fivehundred magazine > Interview with: Terence Tung > Talent retention is critical and unity is strength

Talent retention is critical and unity is strength

Mayer Brown’s senior partner in Asia talks about avoiding silos, a commitment to pro bono, and working as a collective.

Terence Tung photo

How would you describe your firm’s culture and how important is it to you? Is it different in Asia from the home base in Chicago?

Mayer Brown has a strong one-firm culture that enables us to be seamless in serving our clients. This is possible because we operate as a global partnership, rather than in a siloed or Swiss Verein structure.

We have a common set of values, which promotes collaboration and encourages our lawyers to be responsive to our clients. Our clients appreciate our integrated culture because they have access to the best knowledge and service from our lawyers, no matter where they are.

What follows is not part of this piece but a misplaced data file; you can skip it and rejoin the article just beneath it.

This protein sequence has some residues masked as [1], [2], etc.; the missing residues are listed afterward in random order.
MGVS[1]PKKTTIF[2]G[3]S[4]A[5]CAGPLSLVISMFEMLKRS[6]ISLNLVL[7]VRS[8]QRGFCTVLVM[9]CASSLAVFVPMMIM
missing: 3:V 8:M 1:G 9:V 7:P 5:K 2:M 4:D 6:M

Since becoming senior partner what’s surprised you most about running a firm?

Having played the role of senior partner for almost three years, I am pleasantly surprised by the contribution of our support departments to the success of the firm. These include business development, marketing and communications, finance and accounts, information technology, knowledge management, legal risk and compliance, pricing strategy, and legal project management.

We have many talented colleagues overseeing these functions allowing our lawyers to focus on client service, which is our firm’s top priority.

How has your role in client
facing-work changed since becoming senior partner?

I believe that practice and management are in fact complementary with each other. Maintaining an active practice enables me to learn about the practical challenges faced by all of us. Performing the role of senior partner offers me the opportunity to overcome these challenges collectively with my partners.

What’s the main change you’ve made in the firm across Asia that will benefit clients?

When I took on the leadership of Mayer Brown in Asia three years ago, integration was my top priority. I sought to integrate
our Asia offices with other offices in three areas: our people, our practices, and our systems.